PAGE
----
University of Otago researchers have discovered new ways to treat antibiotic-resistant strains of tuberculosis (TB), opening the door to new approaches for tackling the disease that kills about 4,000 people a day.
Led by PhD candidate Natalie Waller and Senior Author Dr Matthew McNeil, of the Department of Microbiology and Immunology, researchers were able to identify antibiotics that could rapidly kill drug resistant strains of TB and when combined could stop drug resistance from occurring altogether.
TB is a major global cause of infectious disease morbidity and mortality, second only to COVID-19 and is one of the hardest infections to treat. Ten million people develop the disease every year and it kills about 4,000 people a day. About 300 cases of TB are diagnosed in New Zealand each year.
“We need not only new drugs, but better drug combinations that can improve treatment success and prevent the further spread of antibiotic resistance,” Dr McNeil says.
Typically, antibiotic resistance leads to reduced sensitivity, but in some cases becoming resistant to one antibiotic can make a pathogen more sensitive to other completely unrelated antibiotics, he says. However, this phenomenon - collateral sensitivity – has largely been unexplored in TB, until now.
“It is very hardy, resilient and hard to study in the lab because it is a dangerous pathogen that grows extremely slowly.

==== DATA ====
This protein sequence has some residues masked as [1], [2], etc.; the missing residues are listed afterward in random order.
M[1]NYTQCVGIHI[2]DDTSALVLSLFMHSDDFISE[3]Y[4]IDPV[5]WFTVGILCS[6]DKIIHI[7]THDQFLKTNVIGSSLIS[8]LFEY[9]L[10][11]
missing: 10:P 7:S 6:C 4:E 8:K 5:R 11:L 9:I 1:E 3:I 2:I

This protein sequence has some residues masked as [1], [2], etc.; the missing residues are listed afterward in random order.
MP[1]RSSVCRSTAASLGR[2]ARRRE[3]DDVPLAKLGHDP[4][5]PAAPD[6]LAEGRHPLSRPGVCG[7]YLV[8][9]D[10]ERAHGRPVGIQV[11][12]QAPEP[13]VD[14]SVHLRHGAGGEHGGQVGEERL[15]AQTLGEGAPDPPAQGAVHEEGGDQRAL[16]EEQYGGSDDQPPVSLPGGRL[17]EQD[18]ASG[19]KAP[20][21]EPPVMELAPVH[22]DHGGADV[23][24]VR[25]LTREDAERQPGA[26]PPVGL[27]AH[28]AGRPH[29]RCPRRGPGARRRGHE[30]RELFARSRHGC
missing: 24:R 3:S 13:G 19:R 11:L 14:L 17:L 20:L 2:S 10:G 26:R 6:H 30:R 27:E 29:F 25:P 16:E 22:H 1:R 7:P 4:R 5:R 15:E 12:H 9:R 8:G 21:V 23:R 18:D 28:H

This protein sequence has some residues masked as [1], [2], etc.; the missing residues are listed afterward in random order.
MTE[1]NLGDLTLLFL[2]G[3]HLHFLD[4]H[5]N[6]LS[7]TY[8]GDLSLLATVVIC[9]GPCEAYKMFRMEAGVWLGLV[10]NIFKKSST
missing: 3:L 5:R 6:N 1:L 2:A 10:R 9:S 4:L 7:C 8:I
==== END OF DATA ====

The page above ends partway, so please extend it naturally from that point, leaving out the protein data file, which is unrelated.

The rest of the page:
“To overcome this, our study used a weakened non-virulent strain of Mycobacterium tuberculosis that cannot cause disease or survive outside of the lab to generate strains that were resistant to different antibiotics,” he says.
Researchers then determined if the drug-resistant strains of the bacterium had either increased or reduced sensitivity to other antibiotics.
“We wanted the results of our work to have the greatest chance for clinical impact. For this reason, our study placed an emphasis on drugs that are either clinically approved or in pre-clinical development,” Dr McNeil says.
“Excitingly this work identified a number of instances in which a particular drug-resistant strain was more sensitive to antibiotics that targeted a completely unrelated pathway. We then showed we could use these specific drugs to rapidly kill drug resistant strains as well as design unique drug combinations that prevented the emergence of drug resistance.
“Put simply, this work demonstrates that drug resistant strains of M. tuberculosis have unique weaknesses, that if we can identify them, can be targeted to greatly reduce treatment times and prevent the emergence of drug resistance.”
Dr McNeil says work will now need to focus on further extending these findings into in animal studies.
“There is still work to do, but this is certainly a significant step in the fight again anti-microbial resistance.”
The research was funded through the Royal Society of New Zealand Marsden Fund and the Maurice Wilkins Centre.
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